According to Parfit, the best version of Kantian ethics takes as its central principle Kantian Contractualism: the thesis that everyone ought to follow the principles whose universal acceptance everyone could rationally will. This paper examines that thesis, identifies a class of annoying counterexamples, and suggests that when Kantian Contractualism is modified in response to these examples, the resulting principle is too complex and ad hoc to serve as the 'supreme principle of morality'.
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  35.  48
    Gideon Rosen (2014). I—Culpability and Duress: A Case Study. Aristotelian Society Supplementary Volume 88 (1):69-90.
    The paper examines the conditions under which we are responsible for actions performed under duress, focusing on a real case in which a soldier was compelled at gunpoint to participate in the massacre of civilian prisoners. The case stands for a class of cases in which the compelled act is neither clearly justified nor clearly excused on grounds of temporary incapacity, but in which it is nonetheless plausible that the agent is not morally blameworthy. The theoretical challenge is to identify (...)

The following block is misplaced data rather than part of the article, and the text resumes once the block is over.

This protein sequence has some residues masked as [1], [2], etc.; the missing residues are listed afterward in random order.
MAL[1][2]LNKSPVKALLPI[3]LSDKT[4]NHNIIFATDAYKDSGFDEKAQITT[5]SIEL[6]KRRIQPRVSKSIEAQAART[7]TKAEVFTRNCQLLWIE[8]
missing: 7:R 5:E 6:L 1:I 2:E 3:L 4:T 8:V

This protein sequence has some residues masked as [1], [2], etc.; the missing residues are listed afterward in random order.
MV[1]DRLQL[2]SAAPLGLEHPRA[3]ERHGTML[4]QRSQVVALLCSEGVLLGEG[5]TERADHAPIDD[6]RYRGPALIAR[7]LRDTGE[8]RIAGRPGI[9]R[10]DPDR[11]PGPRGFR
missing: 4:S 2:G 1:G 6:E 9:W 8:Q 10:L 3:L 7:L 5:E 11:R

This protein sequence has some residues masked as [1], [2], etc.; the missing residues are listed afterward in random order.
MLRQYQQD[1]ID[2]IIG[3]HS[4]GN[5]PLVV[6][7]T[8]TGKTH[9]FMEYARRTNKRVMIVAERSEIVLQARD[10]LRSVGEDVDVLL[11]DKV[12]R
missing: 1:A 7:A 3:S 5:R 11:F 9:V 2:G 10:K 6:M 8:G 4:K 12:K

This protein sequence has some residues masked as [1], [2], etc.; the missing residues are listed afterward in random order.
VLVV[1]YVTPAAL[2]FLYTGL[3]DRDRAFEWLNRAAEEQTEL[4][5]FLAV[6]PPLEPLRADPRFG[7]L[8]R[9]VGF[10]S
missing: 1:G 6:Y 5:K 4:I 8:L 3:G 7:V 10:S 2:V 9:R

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  36.  25
    Allen D. Rosen (1993). Kant's Theory of Justice. Cornell University Press.
    'Rosen covers so much of the Kantian corpus so succinctly that the book is almost a handbook... A nice addition to all philosophy collections.' --Choice.
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  37.  4
    Frederick Rosen (2013). Mill. OUP Oxford.
    Frederick Rosen presents an original study of John Stuart Mill's moral and political philosophy. He explores a range of key themes across the breadth of Mill's works, and considers Mill's complex relationships with his contemporary thinkers; the traditional sources on which he drew; and his influence on major thinkers of recent centuries.
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  38. Lawrence Rosen & Leonard V. Kaplan (1995). Other Intentions Cultural Contexts and the Attribution of Inner States.
     
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  39.  98
    Gideon Rosen (1994). Objectivity and Modern Idealism: What is the Question? In John O'Leary-Hawthorne & Michaelis Michael (eds.), Philosophy in Mind. Kluwer 277--319.
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  40. Melanie Rosen & John Sutton (2013). Self‐Representation and Perspectives in Dreams. Philosophy Compass 8 (11):1041-1053.
    Integrative and naturalistic philosophy of mind can both learn from and contribute to the contemporary cognitive sciences of dreaming. Two related phenomena concerning self-representation in dreams demonstrate the need to bring disparate fields together. In most dreams, the protagonist or dream self who experiences and actively participates in dream events is or represents the dreamer: but in an intriguing minority of cases, self-representation in dreams is displaced, disrupted, or even absent. Working from dream reports in established databanks, we examine two (...)